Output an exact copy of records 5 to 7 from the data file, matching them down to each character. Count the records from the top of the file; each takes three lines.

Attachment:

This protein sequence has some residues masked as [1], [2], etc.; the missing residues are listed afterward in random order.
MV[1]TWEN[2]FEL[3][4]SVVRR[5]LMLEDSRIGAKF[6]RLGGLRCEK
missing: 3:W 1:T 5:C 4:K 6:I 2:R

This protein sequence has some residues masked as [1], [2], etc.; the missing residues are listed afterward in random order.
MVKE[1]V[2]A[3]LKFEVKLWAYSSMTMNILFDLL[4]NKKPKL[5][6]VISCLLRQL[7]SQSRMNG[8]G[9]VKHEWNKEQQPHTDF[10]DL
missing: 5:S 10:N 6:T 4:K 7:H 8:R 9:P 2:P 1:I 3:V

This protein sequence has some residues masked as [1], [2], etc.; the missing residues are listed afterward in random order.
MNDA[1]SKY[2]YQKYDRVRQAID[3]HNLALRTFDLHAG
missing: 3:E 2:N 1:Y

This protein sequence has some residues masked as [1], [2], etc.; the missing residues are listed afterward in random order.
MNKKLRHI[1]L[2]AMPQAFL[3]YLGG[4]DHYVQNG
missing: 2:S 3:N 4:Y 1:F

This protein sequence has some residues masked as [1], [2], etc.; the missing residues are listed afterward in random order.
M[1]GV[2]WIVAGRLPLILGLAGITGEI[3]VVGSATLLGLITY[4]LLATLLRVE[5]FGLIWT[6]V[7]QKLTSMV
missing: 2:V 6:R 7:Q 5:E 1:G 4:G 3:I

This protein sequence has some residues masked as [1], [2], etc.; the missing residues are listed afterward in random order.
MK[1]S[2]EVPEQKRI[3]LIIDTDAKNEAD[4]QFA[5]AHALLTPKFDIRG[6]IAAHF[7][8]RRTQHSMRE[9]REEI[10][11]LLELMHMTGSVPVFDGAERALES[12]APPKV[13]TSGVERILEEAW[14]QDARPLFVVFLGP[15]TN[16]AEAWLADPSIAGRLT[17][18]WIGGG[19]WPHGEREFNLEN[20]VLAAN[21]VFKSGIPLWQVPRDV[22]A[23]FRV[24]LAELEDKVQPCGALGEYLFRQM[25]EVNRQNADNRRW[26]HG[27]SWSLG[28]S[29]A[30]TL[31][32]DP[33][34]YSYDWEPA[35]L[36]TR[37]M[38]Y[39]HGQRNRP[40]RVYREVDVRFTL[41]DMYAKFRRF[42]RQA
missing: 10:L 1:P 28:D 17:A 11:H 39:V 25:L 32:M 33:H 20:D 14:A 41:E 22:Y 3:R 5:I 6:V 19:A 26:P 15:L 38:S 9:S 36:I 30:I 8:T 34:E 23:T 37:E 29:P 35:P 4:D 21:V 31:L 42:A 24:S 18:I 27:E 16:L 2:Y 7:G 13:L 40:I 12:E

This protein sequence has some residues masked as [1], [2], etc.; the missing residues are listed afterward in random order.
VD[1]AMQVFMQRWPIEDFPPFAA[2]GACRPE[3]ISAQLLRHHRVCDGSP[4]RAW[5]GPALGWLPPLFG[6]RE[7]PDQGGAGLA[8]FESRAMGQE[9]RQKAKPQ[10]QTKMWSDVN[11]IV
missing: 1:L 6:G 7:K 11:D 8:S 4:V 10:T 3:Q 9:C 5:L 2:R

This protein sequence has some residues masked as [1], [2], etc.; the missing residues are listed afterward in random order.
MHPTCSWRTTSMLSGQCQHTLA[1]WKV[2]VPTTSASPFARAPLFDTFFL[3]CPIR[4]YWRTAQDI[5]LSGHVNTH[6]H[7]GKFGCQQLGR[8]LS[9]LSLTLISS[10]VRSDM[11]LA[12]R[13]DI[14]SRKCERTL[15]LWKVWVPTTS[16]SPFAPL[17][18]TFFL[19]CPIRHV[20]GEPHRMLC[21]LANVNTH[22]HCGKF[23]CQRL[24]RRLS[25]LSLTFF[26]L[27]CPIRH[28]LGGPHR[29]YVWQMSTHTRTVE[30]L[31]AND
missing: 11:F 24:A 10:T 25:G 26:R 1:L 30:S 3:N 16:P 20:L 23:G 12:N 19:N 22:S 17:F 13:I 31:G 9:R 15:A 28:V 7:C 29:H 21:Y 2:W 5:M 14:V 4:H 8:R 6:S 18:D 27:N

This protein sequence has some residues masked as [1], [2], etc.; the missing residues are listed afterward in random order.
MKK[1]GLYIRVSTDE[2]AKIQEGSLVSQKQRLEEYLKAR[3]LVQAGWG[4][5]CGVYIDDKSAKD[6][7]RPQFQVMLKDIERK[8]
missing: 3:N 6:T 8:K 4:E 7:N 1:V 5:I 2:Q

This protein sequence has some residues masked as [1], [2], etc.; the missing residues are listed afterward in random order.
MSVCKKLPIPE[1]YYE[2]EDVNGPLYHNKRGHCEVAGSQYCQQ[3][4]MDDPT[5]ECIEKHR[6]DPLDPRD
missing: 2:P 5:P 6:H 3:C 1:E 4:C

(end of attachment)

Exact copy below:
This protein sequence has some residues masked as [1], [2], etc.; the missing residues are listed afterward in random order.
M[1]GV[2]WIVAGRLPLILGLAGITGEI[3]VVGSATLLGLITY[4]LLATLLRVE[5]FGLIWT[6]V[7]QKLTSMV
missing: 2:V 6:R 7:Q 5:E 1:G 4:G 3:I

This protein sequence has some residues masked as [1], [2], etc.; the missing residues are listed afterward in random order.
MK[1]S[2]EVPEQKRI[3]LIIDTDAKNEAD[4]QFA[5]AHALLTPKFDIRG[6]IAAHF[7][8]RRTQHSMRE[9]REEI[10][11]LLELMHMTGSVPVFDGAERALES[12]APPKV[13]TSGVERILEEAW[14]QDARPLFVVFLGP[15]TN[16]AEAWLADPSIAGRLT[17][18]WIGGG[19]WPHGEREFNLEN[20]VLAAN[21]VFKSGIPLWQVPRDV[22]A[23]FRV[24]LAELEDKVQPCGALGEYLFRQM[25]EVNRQNADNRRW[26]HG[27]SWSLG[28]S[29]A[30]TL[31][32]DP[33][34]YSYDWEPA[35]L[36]TR[37]M[38]Y[39]HGQRNRP[40]RVYREVDVRFTL[41]DMYAKFRRF[42]RQA
missing: 10:L 1:P 28:D 17:A 11:H 39:V 25:L 32:M 33:H 20:D 14:A 41:E 22:Y 3:R 5:I 6:V 19:A 26:P 15:L 38:S 9:S 36:I 30:I 8:T 34:E 23:T 37:E 29:P 35:P 4:D 21:V 31:L 42:A 24:S 18:I 27:E 16:L 2:Y 7:G 13:L 40:I 12:E

This protein sequence has some residues masked as [1], [2], etc.; the missing residues are listed afterward in random order.
VD[1]AMQVFMQRWPIEDFPPFAA[2]GACRPE[3]ISAQLLRHHRVCDGSP[4]RAW[5]GPALGWLPPLFG[6]RE[7]PDQGGAGLA[8]FESRAMGQE[9]RQKAKPQ[10]QTKMWSDVN[11]IV
missing: 1:L 6:G 7:K 11:D 8:S 4:V 10:T 3:Q 9:C 5:L 2:R